I hold a B.A. in Anthropology from the University of Illinois at Chicago, where my studies focused on health and disease in past populations. My current interest is in looking at violence levels, and how they change as empires form and collapse, as well as what happens in the periods of instability between empires. My research examines the differences in violence against women between terminal Wari groups (880-990 A.D.) and newly emerging Late Intermediate Period (LIP 1100-1250 A.D.) communites in the Andes. As the LIP groups were no longer supported by the central state, it was a time of economic uncertainty, resouces were more scarce, and hostilites between neighboring groups were high. I postulate that women during this time period will experience higher trauma rates, not only in vault injuries from raiding villages, but in the form of facial trauma and anterior maxilliary tooth loss. Since there is no documented evidence of women participating in hand-to-hand combat, this trauma is speculated to be caused by domestic violence, whether from spouses, other wives, or even other family members. I have begun collecting data from three sites, one Wari and two LIP, and will be presenting the results at the SAA in April 2014. Next summer, I will continue looking into other Wari and LIP sites to broaden the sample sizes and hone my conclusions.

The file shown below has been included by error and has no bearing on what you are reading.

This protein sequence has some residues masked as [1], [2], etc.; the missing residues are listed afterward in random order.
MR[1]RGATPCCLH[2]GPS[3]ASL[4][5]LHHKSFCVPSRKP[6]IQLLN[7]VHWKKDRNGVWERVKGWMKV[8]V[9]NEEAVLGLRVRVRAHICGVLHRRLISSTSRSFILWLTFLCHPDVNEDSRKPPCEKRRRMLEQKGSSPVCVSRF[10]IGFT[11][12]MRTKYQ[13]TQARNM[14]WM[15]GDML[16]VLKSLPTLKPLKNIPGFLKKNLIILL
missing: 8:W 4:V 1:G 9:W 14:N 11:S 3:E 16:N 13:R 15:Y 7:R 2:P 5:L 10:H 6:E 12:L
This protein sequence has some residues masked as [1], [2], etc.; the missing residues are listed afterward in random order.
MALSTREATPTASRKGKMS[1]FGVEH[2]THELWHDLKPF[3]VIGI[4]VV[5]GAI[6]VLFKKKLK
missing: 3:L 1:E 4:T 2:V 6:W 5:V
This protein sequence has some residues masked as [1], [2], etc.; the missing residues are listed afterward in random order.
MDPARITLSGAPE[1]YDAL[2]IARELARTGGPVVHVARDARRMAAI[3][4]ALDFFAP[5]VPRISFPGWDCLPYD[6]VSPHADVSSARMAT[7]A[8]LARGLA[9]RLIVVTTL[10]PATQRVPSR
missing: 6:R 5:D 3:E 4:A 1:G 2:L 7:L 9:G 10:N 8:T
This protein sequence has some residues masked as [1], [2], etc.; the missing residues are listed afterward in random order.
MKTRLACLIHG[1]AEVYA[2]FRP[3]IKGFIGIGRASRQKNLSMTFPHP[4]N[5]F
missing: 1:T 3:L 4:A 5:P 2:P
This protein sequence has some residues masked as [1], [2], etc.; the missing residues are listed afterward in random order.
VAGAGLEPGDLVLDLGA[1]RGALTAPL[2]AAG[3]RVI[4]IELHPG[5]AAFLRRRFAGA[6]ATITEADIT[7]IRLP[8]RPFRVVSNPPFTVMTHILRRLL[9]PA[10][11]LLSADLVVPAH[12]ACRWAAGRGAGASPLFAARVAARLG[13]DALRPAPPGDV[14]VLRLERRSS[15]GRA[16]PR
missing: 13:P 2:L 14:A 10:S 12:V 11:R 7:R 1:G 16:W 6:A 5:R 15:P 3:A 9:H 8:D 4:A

Degree and focus: Biological Anthropology.